His wife Melinda Gates first introduced it to him. She "kept stopping to recite parts of it out loud to me. Eventually, I decided to take a look," he tells Rosman. "I started it one night at 11:00 p.m. and stayed up with it until 3:00 a.m. It is very funny, while also showing a lot of empathy for people who struggle in social situations."
Since, he's given the novel to at least 50 friends, he writes on his blog.
"Anyone who occasionally gets overly logical will identify with the hero, a genetics professor with Asperger's Syndrome who goes looking for a wife," he writes. "It's an extraordinarily clever, funny, and moving book about being comfortable with who you are and what you're good at."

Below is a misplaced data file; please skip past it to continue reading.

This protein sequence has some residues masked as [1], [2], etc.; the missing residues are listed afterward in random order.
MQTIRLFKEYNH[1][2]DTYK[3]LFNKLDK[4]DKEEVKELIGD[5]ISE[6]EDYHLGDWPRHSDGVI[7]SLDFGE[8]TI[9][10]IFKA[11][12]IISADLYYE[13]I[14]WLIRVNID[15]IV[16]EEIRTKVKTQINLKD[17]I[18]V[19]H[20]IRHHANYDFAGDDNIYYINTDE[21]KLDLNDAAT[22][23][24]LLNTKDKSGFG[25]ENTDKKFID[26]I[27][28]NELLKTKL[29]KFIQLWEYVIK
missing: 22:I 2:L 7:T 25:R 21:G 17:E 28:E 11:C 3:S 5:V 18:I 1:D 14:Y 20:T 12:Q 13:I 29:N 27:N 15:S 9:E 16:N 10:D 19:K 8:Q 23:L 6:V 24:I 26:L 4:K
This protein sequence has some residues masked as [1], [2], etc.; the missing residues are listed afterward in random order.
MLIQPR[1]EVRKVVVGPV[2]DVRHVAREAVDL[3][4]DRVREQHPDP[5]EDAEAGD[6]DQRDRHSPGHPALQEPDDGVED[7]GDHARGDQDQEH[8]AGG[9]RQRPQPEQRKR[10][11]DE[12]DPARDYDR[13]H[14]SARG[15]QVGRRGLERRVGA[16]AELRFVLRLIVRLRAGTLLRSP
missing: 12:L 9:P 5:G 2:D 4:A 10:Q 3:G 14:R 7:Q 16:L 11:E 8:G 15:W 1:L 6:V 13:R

The novel makes you laugh, but it also makes you think about your relationships, Gates says in a conversation with the author: "Reading about relationships — in the back of the mind, you're thinking about the relationships you have, and you want to understand those better and invest in those.
"So you get to laugh, but you also get to think, Hey, some people are good at this stuff naturally and some people are good at this stuff because they put the energy in. And you decide you want to be better at both levels, particularly on your close relationships."